Wikia

Psychology Wiki

Spectral power distribution

Talk0
34,142pages on
this wiki

Assessment | Biopsychology | Comparative | Cognitive | Developmental | Language | Individual differences | Personality | Philosophy | Social |
Methods | Statistics | Clinical | Educational | Industrial | Professional items | World psychology |

Cognitive Psychology: Attention · Decision making · Learning · Judgement · Memory · Motivation · Perception · Reasoning · Thinking  - Cognitive processes Cognition - Outline Index


In color science a spectral power distribution (SPD) describes the power per unit area per unit wavelength of an illumination (radiant exitance), or more generally, the per-wavelength contribution to any radiometric quantity (radiant energy, radiant flux, radiant intensity, radiance, irradiance, radiant exitance, or radiosity).[1][2]

Mathematically, for the spectral power distribution of a radiant exitance or irradiance one may write:

M_\lambda=\frac{\partial^2\Phi}{\partial A\partial\lambda}\approx\frac{\Phi}{A \Delta\lambda}

where M(\lambda) is the spectral irradiance (or exitance) of the light (SI units: W/m3 = kg/(m·s3)); \Phi is the radiant flux of the source (SI unit: watt, W); A is the area over which the radiant flux is integrated (SI unit: square meter, m2); and \lambda is the wavelength (SI unit: meter, m). (Note that it is more convenient to express the wavelength of light in terms of nanometers; spectral exitance would then be expressed in units of W·m−2·nm−1.) The approximation is valid when the area and wavelength interval are small.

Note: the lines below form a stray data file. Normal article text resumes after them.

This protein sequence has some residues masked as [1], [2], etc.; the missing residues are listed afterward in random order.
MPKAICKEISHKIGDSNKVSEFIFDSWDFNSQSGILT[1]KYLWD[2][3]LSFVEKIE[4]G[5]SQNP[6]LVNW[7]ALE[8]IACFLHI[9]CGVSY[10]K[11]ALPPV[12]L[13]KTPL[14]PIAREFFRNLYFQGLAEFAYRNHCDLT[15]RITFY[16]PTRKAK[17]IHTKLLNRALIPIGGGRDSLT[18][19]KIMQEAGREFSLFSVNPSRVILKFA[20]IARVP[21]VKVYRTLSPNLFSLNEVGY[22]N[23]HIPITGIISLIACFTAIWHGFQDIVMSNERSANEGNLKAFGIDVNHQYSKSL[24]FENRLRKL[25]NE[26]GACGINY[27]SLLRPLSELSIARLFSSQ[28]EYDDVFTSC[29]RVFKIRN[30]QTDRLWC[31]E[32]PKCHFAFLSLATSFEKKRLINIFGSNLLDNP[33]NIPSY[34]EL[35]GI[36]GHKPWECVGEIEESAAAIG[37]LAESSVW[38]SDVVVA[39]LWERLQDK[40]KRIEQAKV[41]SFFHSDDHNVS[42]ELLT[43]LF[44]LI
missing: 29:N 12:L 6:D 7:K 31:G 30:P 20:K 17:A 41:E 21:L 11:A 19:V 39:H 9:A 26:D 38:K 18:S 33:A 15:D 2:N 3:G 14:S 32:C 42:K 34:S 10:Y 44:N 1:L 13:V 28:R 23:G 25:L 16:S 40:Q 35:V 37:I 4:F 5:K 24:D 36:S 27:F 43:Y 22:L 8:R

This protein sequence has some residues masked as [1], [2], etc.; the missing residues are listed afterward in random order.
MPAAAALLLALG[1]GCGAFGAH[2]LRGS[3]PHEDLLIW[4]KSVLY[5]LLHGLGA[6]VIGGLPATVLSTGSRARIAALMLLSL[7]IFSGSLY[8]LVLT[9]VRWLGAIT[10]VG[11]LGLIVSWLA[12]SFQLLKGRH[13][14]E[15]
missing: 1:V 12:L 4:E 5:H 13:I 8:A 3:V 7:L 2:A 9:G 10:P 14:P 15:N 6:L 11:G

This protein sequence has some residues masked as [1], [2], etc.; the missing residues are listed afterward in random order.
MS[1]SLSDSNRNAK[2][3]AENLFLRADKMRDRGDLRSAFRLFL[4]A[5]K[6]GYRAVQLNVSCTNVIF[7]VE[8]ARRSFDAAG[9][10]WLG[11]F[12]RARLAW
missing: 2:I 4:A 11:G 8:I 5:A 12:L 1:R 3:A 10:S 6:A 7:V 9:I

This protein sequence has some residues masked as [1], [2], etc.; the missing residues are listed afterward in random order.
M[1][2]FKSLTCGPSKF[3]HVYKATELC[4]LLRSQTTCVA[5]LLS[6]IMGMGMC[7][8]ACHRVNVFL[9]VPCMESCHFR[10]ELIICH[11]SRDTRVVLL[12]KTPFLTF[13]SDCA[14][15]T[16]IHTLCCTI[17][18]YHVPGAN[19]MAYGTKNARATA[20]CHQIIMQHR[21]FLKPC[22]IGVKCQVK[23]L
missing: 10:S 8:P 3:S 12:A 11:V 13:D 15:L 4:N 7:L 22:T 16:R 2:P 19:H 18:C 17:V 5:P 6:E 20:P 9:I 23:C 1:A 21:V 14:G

Relative SPDEdit

File:Spectral Power Distributions.png

Because the luminance of lighting fixtures and other light sources are handled separately, a spectral power distribution may be normalized in some manner, often to unity at 555 or 560 nanometers, coinciding with the peak of the eye's luminosity function.[2][3]

ReferencesEdit

  1. Mark D. Fairchild (2005). Color Appearance Models, John Wiley and Sons.
  2. 2.0 2.1 Michael R. Peres (2007). The Focal Encyclopedia of Photography, Focal Press.
  3. Wyszecki, Günter; Stiles, Walter Stanley (1982). Color Science: Concepts and Methods; Quantitative Data and Formulae, second edition, New York: Wiley.

External linksEdit



This page uses Creative Commons Licensed content from Wikipedia (view authors).

Around Wikia's network

Random Wiki